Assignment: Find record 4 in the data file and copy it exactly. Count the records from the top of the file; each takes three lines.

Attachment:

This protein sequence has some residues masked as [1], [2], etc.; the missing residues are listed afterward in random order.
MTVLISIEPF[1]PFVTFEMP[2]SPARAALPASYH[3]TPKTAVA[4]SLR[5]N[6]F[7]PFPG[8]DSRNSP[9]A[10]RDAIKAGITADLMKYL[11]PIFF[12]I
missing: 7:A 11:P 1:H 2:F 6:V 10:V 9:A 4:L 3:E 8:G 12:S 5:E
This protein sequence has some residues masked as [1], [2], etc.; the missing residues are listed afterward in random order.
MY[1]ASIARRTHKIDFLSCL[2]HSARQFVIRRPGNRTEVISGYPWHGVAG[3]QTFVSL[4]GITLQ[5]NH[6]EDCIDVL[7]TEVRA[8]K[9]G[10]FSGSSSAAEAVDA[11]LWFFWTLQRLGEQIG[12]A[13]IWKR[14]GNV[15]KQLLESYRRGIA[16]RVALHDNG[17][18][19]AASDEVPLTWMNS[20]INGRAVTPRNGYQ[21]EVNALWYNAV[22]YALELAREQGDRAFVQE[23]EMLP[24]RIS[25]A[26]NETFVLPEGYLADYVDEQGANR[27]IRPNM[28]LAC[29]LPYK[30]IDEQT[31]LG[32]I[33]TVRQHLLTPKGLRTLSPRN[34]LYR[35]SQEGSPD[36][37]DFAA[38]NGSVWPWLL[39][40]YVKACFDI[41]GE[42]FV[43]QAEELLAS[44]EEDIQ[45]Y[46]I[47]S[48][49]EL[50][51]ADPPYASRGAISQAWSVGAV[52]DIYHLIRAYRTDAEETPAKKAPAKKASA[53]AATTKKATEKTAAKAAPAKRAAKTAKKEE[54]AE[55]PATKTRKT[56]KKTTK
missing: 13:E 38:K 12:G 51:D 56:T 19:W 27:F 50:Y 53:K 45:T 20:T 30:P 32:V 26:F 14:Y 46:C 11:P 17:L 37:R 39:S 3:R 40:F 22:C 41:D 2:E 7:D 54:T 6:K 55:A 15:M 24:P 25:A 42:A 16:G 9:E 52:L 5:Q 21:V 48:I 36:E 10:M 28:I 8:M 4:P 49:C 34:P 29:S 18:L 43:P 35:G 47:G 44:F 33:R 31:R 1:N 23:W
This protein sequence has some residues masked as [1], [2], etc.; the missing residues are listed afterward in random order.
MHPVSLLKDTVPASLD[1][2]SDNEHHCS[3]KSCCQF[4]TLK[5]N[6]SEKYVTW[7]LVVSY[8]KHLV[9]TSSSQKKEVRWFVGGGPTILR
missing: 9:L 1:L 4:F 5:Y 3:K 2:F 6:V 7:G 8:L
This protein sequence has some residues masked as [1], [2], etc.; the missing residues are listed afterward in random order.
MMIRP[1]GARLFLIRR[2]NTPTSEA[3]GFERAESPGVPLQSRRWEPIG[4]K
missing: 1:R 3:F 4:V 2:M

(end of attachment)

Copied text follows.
This protein sequence has some residues masked as [1], [2], etc.; the missing residues are listed afterward in random order.
MMIRP[1]GARLFLIRR[2]NTPTSEA[3]GFERAESPGVPLQSRRWEPIG[4]K
missing: 1:R 3:F 4:V 2:M